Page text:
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The Flu Shot - What You Need and Why You Need It

As Halloween approaches, healthcare organizations across the nation are encouraging patients to get their annual flu shots before the end of October. We reached out to Giselle Grimes, infectious disease specialist at Memorial Hospital of Converse County, for some advice, some information, and why we need that flu shot every year.

"Prevention is key," began Grimes, "The best way to prevent the flu is to get immunized."

Immunization means, yep, you guessed it, a flu shot. The flu shots can change from year to year, and according to the CDC: "The seasonal flu vaccine protects against the influenza viruses that research indicates will be most common during the upcoming season. Traditional flu vaccines (called "trivalent" vaccines) are made to protect against three flu viruses; an influenza A (H1N1) virus, an influenza A (H3N2) virus, and an influenza B virus. There are also flu vaccines to protect against four flu viruses (called "quadrivalent" vaccines). These vaccines protect against the same viruses as the trivalent vaccine and an additional B virus."

The vaccine should be readily available throughout Converse County. The three-component Flu vaccine protects against:

  • A/California/7/2009 pdm09-like virus.
  • A/HongKong/4801/2014 (H3N2)-like virus.
  • B/Brisbane/60/2008-like virus (B/Victoria lineage).

The 4 component vaccines include the three viruses above, plus an additional B virus called B/Phuket/3073/2013-like virus (B/Yamagata lineage).

Getting an annual flu vaccine is the first and best way to protect yourself and your family from the flu. Flu vaccination can reduce flu illnesses, doctors' visits, and missed work and school due to flu and prevent flu-related hospitalizations - all the more important in a year marked by COVID-19. Increasing the number of people who get vaccinated each year helps protect more people, including older people, very young children, and people with certain health conditions who are more vulnerable to serious flu complications.

You may stop and think, "Hey, I got one of these last year, do I have to get another?" And the simple answer is: yes, yes you do. And the sooner, the better. Most healthcare providers recommend getting your flu shot before the end of October.

A flu vaccine is needed every season for two reasons: First, the body's immune response from vaccination declines over time, so an annual vaccine is required for optimal protection. And second, because the flu viruses themselves are continually changing. The flu vaccine formulation is reviewed each year by the CDC and is sometimes updated to keep up with changing flu viruses. As well, make it a family affair: for the best protection, everyone six months and older should get vaccinated annually.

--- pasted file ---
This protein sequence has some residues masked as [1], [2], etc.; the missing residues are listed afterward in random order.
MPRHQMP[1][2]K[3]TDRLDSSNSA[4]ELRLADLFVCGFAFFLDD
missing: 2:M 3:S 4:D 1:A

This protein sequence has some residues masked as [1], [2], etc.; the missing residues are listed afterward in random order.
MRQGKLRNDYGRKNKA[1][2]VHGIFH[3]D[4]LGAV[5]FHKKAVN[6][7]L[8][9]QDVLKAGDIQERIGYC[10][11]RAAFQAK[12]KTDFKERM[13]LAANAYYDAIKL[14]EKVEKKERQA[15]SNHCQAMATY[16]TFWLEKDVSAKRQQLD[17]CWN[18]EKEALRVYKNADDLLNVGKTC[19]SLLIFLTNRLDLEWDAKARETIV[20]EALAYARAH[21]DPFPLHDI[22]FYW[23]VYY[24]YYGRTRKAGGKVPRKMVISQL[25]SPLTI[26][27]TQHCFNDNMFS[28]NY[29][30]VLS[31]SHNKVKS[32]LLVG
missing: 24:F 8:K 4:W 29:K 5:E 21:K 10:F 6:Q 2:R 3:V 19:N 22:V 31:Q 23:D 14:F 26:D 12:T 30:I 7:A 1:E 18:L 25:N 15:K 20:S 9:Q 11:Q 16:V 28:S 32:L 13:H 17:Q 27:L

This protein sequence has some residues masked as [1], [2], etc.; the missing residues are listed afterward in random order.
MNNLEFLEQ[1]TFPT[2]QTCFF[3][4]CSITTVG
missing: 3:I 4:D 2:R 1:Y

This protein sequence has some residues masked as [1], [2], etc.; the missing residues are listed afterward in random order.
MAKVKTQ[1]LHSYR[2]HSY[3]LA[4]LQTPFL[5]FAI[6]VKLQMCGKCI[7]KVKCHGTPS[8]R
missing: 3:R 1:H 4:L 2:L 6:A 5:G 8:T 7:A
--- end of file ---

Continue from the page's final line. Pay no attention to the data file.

It would be best if you got a flu vaccine before the flu begins spreading in our community. Of note: it takes about two weeks after vaccination for antibodies to develop in the body that protects against flu, so make plans to get vaccinated asap, before flu season begins in earnest. The CDC recommends that people get a flu vaccine by the end of October, if possible. However, getting vaccinated later can still be beneficial, and vaccination should continue to be offered throughout the flu season, even into January or later.

What do you hope to avoid contracting influenza? A whole host of trouble. Influenza can cause:

  • Severe aches in muscles and joints
  • Pain and tiredness around your eyes
  • Weakness or extreme fatigue
  • Warm, flushed skin and red, watery eyes
  • A headache
  • A dry cough
  • A sore throat and runny nose

More severe symptoms include:

  • Trouble breathing or shortness of breath
  • Pain or pressure in your chest or belly
  • Sudden dizziness
  • Confusion
  • Severe vomiting

And yes, it can cause hospitalization and possibly even death. According to the CDC: 36,000 people die annually, and more than 200,000 are hospitalized each year because of the flu. Those most at risk include the elderly and young children.

"The flu can have very serious consequences," concluded Grimes. "So get immunized to protect your family and protect your community."

The flu shot is available at the Converse County Health Department, Pharmacies in the area, and of course, via your provider at Memorial Hospital of Converse County. No matter which you choose, be sure to get one to avoid influenza however possible this season!